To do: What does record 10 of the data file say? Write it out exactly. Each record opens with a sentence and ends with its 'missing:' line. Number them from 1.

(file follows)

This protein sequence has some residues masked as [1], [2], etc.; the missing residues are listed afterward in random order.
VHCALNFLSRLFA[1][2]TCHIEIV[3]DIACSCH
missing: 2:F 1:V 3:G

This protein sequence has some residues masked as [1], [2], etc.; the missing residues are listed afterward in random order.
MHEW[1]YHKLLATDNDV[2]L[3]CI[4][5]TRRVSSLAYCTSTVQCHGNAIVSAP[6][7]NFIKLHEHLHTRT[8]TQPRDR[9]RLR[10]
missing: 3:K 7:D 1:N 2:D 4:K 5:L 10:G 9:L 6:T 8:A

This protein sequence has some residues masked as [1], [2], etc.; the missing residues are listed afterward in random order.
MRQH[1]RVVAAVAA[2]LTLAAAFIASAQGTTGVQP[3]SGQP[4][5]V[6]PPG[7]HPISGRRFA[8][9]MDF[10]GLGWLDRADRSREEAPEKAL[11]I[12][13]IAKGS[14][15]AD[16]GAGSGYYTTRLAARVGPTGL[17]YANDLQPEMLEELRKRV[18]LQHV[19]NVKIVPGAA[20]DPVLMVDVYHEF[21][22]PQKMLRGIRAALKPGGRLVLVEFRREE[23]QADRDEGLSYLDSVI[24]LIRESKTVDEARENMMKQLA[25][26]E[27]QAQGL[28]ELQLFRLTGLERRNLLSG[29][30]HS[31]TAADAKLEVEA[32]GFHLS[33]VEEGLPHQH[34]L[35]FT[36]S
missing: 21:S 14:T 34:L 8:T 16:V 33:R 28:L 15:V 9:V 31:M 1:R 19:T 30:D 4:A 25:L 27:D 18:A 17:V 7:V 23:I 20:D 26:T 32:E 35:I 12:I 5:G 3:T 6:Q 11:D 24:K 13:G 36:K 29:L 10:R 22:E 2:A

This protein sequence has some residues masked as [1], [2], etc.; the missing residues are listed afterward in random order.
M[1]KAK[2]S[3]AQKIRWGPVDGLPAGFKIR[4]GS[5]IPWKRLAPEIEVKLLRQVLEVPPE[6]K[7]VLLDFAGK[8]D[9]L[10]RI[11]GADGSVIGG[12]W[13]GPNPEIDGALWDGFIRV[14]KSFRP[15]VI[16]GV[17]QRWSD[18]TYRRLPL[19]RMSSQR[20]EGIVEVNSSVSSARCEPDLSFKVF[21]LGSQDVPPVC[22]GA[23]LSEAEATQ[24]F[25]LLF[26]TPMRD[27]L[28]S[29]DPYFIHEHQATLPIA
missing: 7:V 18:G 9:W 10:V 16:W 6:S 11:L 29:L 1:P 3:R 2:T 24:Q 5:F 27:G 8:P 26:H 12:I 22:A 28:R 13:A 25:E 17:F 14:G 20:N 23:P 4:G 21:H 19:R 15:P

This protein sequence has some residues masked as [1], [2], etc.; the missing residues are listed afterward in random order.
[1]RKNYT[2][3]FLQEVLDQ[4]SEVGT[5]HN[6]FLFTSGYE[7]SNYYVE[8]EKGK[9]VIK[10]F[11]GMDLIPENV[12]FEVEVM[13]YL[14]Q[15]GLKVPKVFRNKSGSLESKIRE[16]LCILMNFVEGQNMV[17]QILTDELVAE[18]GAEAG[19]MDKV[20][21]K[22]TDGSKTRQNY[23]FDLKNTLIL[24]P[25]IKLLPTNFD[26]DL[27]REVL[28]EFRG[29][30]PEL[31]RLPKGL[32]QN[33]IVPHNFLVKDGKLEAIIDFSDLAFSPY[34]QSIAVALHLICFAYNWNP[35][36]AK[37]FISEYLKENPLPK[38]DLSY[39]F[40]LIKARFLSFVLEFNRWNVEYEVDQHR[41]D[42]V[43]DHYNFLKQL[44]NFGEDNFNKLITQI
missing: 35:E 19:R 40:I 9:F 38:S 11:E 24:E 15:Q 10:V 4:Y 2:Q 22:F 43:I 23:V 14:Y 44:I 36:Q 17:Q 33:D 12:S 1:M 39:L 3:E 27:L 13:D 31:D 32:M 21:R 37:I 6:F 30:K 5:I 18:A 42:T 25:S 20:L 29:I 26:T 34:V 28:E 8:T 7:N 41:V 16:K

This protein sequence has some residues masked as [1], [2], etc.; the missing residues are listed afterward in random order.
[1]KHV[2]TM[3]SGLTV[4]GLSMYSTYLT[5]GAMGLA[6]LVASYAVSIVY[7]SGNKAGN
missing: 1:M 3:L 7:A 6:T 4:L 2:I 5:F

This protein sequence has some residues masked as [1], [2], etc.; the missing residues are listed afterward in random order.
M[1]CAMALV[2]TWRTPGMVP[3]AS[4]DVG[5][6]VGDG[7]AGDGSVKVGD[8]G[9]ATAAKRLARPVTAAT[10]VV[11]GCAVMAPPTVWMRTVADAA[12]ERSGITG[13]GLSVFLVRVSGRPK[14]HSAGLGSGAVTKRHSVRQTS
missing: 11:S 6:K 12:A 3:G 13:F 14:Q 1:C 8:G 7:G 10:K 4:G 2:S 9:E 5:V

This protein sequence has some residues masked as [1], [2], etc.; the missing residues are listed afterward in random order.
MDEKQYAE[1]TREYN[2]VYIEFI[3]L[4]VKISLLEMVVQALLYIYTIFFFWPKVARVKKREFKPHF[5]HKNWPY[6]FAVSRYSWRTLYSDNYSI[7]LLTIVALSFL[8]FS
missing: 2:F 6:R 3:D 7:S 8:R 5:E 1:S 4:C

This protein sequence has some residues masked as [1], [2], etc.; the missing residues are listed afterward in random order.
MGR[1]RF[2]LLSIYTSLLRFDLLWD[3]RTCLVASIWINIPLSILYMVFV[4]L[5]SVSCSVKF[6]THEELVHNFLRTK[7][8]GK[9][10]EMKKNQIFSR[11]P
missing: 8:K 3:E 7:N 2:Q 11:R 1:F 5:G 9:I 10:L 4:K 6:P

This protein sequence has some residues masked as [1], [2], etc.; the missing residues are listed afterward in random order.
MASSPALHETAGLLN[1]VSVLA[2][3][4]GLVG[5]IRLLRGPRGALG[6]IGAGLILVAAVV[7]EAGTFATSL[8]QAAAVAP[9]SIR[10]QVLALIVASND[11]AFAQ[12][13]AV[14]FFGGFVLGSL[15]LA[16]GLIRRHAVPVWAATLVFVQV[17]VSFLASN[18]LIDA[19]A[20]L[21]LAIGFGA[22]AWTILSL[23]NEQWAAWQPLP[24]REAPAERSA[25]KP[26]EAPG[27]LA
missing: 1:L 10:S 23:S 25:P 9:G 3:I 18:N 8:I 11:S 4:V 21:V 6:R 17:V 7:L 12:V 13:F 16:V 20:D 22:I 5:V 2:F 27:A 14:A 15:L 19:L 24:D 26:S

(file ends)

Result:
This protein sequence has some residues masked as [1], [2], etc.; the missing residues are listed afterward in random order.
MASSPALHETAGLLN[1]VSVLA[2][3][4]GLVG[5]IRLLRGPRGALG[6]IGAGLILVAAVV[7]EAGTFATSL[8]QAAAVAP[9]SIR[10]QVLALIVASND[11]AFAQ[12][13]AV[14]FFGGFVLGSL[15]LA[16]GLIRRHAVPVWAATLVFVQV[17]VSFLASN[18]LIDA[19]A[20]L[21]LAIGFGA[22]AWTILSL[23]NEQWAAWQPLP[24]REAPAERSA[25]KP[26]EAPG[27]LA
missing: 1:L 10:S 23:S 25:P 9:G 3:I 18:N 8:I 11:S 4:V 21:V 6:R 17:V 7:L 12:V 13:F 16:V 20:D 22:I 5:V 2:F 27:A 14:A 15:L 19:L 24:D 26:S